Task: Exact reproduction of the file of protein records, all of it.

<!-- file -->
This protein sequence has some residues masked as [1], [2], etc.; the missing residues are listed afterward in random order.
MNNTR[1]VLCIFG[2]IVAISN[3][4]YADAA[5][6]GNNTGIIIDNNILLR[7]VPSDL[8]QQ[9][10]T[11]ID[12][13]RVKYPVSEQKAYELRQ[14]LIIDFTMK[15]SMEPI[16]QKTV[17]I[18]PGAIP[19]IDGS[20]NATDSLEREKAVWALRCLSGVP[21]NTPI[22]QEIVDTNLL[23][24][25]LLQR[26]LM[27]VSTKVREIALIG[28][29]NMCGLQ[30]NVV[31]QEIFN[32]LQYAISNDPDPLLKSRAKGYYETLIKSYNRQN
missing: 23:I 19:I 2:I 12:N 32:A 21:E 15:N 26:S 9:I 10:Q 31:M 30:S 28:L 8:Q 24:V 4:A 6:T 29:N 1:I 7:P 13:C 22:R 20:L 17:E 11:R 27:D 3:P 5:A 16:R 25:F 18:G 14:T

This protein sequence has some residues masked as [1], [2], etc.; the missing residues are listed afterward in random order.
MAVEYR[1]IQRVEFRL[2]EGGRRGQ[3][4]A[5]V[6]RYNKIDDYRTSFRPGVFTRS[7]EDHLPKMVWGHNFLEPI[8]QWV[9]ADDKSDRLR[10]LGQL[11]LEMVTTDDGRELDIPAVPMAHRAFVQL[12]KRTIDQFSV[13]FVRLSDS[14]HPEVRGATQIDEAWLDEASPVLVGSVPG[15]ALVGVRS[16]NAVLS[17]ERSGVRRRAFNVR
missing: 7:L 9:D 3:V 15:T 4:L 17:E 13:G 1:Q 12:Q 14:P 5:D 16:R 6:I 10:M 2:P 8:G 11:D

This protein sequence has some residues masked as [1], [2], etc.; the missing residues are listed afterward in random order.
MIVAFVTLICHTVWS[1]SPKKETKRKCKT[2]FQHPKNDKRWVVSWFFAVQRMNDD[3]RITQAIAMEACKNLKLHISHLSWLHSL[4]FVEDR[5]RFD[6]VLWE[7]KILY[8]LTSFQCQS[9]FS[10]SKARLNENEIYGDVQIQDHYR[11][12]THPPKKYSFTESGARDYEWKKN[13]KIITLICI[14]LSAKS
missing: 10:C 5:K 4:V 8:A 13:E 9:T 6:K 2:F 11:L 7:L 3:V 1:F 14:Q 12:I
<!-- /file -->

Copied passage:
This protein sequence has some residues masked as [1], [2], etc.; the missing residues are listed afterward in random order.
MNNTR[1]VLCIFG[2]IVAISN[3][4]YADAA[5][6]GNNTGIIIDNNILLR[7]VPSDL[8]QQ[9][10]T[11]ID[12][13]RVKYPVSEQKAYELRQ[14]LIIDFTMK[15]SMEPI[16]QKTV[17]I[18]PGAIP[19]IDGS[20]NATDSLEREKAVWALRCLSGVP[21]NTPI[22]QEIVDTNLL[23][24][25]LLQR[26]LM[27]VSTKVREIALIG[28][29]NMCGLQ[30]NVV[31]QEIFN[32]LQYAISNDPDPLLKSRAKGYYETLIKSYNRQN
missing: 23:I 19:I 2:I 12:N 32:A 21:E 15:N 26:S 9:I 10:Q 31:M 30:S 28:L 8:Q 24:V 4:A 6:T 29:N 1:I 7:P 13:C 22:R 20:L 17:E 11:R 27:D 3:P 5:A 16:R 25:F 18:G 14:T

This protein sequence has some residues masked as [1], [2], etc.; the missing residues are listed afterward in random order.
MAVEYR[1]IQRVEFRL[2]EGGRRGQ[3][4]A[5]V[6]RYNKIDDYRTSFRPGVFTRS[7]EDHLPKMVWGHNFLEPI[8]QWV[9]ADDKSDRLR[10]LGQL[11]LEMVTTDDGRELDIPAVPMAHRAFVQL[12]KRTIDQFSV[13]FVRLSDS[14]HPEVRGATQIDEAWLDEASPVLVGSVPG[15]ALVGVRS[16]NAVLS[17]ERSGVRRRAFNVR
missing: 7:L 9:D 3:V 15:T 4:L 17:E 13:G 1:Q 12:Q 14:P 5:D 16:R 6:I 10:M 2:P 8:G 11:D

This protein sequence has some residues masked as [1], [2], etc.; the missing residues are listed afterward in random order.
MIVAFVTLICHTVWS[1]SPKKETKRKCKT[2]FQHPKNDKRWVVSWFFAVQRMNDD[3]RITQAIAMEACKNLKLHISHLSWLHSL[4]FVEDR[5]RFD[6]VLWE[7]KILY[8]LTSFQCQS[9]FS[10]SKARLNENEIYGDVQIQDHYR[11][12]THPPKKYSFTESGARDYEWKKN[13]KIITLICI[14]LSAKS
missing: 10:C 5:K 4:V 8:A 13:E 9:T 6:K 2:F 11:L 7:L 3:V 1:F 14:Q 12:I